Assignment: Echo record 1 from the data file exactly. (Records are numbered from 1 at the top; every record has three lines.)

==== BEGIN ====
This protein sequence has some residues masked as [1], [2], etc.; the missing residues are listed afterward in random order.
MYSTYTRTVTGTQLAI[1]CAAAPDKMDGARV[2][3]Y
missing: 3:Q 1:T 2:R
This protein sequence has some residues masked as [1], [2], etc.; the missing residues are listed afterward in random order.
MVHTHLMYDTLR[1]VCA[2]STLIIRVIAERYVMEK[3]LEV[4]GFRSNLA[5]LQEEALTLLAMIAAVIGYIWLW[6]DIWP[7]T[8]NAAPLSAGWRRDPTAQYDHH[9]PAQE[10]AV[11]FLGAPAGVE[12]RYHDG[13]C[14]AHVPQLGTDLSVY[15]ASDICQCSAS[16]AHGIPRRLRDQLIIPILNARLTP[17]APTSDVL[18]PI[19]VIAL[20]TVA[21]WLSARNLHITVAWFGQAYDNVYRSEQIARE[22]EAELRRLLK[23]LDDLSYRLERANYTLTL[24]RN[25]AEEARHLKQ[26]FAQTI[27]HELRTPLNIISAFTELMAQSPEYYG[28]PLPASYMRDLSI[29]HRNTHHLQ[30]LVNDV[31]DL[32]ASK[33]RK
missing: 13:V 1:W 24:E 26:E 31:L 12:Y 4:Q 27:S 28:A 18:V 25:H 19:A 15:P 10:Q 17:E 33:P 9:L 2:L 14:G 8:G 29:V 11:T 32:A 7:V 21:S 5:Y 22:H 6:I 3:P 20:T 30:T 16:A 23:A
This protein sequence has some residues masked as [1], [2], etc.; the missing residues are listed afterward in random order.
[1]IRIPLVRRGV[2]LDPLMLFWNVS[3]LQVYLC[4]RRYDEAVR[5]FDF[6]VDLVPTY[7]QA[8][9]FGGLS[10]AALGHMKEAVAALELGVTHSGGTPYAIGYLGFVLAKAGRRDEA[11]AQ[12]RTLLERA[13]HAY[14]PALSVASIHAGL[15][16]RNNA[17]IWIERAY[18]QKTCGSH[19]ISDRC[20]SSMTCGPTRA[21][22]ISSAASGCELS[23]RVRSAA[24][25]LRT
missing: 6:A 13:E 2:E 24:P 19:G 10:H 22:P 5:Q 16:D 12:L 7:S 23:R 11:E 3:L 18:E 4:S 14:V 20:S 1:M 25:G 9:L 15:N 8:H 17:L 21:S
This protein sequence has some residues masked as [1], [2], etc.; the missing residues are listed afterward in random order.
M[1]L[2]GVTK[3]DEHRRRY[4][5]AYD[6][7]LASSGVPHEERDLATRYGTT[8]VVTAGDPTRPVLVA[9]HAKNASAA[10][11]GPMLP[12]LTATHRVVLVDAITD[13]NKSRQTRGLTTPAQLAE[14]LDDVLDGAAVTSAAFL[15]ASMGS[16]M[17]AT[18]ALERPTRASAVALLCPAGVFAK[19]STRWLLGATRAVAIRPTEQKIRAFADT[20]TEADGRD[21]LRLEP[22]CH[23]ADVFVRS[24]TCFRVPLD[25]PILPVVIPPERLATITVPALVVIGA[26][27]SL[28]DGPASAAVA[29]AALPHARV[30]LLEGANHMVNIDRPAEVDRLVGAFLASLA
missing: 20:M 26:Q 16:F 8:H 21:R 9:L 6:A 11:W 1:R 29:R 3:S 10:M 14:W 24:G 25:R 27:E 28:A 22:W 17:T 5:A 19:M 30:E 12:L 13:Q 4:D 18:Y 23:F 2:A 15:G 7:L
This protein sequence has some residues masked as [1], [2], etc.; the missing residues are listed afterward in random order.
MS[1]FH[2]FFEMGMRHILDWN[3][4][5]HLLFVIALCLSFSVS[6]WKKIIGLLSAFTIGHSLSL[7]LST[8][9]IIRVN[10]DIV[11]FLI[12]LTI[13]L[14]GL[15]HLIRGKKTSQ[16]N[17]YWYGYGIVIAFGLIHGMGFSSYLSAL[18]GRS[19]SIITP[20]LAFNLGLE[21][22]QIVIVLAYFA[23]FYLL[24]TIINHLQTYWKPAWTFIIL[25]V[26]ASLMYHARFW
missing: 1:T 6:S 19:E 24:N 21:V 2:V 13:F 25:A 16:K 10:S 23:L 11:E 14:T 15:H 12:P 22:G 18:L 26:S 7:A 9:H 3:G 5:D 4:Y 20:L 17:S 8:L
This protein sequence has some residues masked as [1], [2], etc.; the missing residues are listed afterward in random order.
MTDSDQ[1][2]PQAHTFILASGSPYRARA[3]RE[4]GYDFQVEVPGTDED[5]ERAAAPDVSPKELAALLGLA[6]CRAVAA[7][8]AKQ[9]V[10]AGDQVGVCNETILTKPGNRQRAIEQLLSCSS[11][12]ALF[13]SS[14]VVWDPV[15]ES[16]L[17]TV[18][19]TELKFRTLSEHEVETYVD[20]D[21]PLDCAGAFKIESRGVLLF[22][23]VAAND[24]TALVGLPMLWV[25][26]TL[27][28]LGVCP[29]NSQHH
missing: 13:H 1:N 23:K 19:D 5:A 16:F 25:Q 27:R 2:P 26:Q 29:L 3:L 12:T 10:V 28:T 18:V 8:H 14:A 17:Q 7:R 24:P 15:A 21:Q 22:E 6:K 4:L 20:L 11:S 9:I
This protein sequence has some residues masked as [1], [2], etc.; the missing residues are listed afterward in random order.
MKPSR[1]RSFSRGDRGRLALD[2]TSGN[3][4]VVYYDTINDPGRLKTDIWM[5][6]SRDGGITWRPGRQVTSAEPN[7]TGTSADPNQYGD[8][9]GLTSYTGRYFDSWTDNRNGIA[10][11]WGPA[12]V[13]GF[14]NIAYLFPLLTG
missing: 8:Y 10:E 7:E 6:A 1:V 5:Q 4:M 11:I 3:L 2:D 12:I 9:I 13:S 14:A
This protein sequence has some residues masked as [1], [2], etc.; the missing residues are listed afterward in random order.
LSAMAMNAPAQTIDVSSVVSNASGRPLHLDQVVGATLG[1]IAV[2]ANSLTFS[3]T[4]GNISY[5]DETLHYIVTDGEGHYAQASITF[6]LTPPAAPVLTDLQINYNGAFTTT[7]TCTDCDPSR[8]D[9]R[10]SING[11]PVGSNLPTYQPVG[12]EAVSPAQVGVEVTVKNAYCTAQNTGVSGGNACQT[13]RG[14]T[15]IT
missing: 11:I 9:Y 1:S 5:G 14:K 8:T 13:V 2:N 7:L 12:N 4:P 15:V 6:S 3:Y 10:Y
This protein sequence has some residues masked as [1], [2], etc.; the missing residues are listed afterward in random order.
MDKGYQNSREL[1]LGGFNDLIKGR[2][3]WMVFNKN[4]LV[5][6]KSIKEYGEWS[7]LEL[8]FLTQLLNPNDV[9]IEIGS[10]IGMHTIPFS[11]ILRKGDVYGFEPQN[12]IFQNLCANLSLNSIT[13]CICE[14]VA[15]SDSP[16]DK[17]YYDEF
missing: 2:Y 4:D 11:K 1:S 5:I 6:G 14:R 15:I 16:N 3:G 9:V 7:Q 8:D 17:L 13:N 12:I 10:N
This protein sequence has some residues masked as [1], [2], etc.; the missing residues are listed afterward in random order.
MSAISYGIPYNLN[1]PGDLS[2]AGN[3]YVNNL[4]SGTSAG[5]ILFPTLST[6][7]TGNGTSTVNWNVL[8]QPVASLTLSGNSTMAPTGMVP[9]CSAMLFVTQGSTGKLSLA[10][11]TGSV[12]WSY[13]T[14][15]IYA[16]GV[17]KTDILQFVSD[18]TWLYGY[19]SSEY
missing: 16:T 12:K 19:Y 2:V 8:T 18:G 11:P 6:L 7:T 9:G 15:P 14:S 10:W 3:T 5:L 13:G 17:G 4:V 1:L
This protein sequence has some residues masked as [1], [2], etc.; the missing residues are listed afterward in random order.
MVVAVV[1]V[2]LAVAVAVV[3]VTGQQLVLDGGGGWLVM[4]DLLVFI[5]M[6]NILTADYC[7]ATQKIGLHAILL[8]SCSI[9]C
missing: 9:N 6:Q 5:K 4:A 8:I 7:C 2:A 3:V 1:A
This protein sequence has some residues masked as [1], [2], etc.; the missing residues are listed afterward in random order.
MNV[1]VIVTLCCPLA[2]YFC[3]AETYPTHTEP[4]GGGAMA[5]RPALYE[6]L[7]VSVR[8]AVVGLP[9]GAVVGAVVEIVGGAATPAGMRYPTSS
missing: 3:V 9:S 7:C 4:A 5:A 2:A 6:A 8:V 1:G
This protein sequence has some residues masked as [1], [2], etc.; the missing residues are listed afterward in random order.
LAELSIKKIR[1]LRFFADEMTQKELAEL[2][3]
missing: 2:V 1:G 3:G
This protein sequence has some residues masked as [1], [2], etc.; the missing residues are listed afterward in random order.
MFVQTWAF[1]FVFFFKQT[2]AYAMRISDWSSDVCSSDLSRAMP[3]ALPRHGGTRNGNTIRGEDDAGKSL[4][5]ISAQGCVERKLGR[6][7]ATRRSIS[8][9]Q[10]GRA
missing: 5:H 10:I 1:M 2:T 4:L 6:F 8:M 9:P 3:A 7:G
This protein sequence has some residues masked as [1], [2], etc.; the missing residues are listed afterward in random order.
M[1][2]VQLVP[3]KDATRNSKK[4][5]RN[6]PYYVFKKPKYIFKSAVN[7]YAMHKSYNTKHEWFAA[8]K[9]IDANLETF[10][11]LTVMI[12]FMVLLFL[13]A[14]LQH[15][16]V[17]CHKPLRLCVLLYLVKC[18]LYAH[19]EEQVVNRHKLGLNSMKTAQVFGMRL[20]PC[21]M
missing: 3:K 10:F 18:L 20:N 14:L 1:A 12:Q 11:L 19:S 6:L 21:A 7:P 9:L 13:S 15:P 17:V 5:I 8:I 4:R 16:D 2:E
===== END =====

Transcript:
This protein sequence has some residues masked as [1], [2], etc.; the missing residues are listed afterward in random order.
MYSTYTRTVTGTQLAI[1]CAAAPDKMDGARV[2][3]Y
missing: 3:Q 1:T 2:R